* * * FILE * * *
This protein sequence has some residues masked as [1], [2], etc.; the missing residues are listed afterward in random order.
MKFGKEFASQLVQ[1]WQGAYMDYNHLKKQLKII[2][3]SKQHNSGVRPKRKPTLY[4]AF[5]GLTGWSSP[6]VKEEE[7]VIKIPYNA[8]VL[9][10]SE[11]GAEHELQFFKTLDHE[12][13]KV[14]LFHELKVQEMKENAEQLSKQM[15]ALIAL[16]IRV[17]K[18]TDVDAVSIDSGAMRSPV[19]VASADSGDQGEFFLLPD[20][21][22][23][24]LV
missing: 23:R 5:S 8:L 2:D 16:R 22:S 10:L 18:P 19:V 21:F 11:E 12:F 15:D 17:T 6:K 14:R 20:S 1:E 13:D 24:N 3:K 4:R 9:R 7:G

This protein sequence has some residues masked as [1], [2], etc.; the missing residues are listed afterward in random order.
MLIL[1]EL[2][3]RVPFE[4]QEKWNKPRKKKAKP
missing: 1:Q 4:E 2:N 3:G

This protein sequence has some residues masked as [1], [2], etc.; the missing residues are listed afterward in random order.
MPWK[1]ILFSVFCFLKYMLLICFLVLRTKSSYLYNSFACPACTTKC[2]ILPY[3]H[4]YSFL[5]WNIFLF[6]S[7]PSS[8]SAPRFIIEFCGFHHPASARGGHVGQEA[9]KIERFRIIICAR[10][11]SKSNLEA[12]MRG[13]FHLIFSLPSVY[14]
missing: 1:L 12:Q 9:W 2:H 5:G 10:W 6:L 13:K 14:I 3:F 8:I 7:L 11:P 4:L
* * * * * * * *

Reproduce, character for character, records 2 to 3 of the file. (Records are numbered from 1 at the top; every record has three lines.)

This protein sequence has some residues masked as [1], [2], etc.; the missing residues are listed afterward in random order.
MLIL[1]EL[2][3]RVPFE[4]QEKWNKPRKKKAKP
missing: 1:Q 4:E 2:N 3:G

This protein sequence has some residues masked as [1], [2], etc.; the missing residues are listed afterward in random order.
MPWK[1]ILFSVFCFLKYMLLICFLVLRTKSSYLYNSFACPACTTKC[2]ILPY[3]H[4]YSFL[5]WNIFLF[6]S[7]PSS[8]SAPRFIIEFCGFHHPASARGGHVGQEA[9]KIERFRIIICAR[10][11]SKSNLEA[12]MRG[13]FHLIFSLPSVY[14]
missing: 1:L 12:Q 9:W 2:H 5:G 10:W 6:L 13:K 14:I 3:F 8:I 7:L 11:P 4:L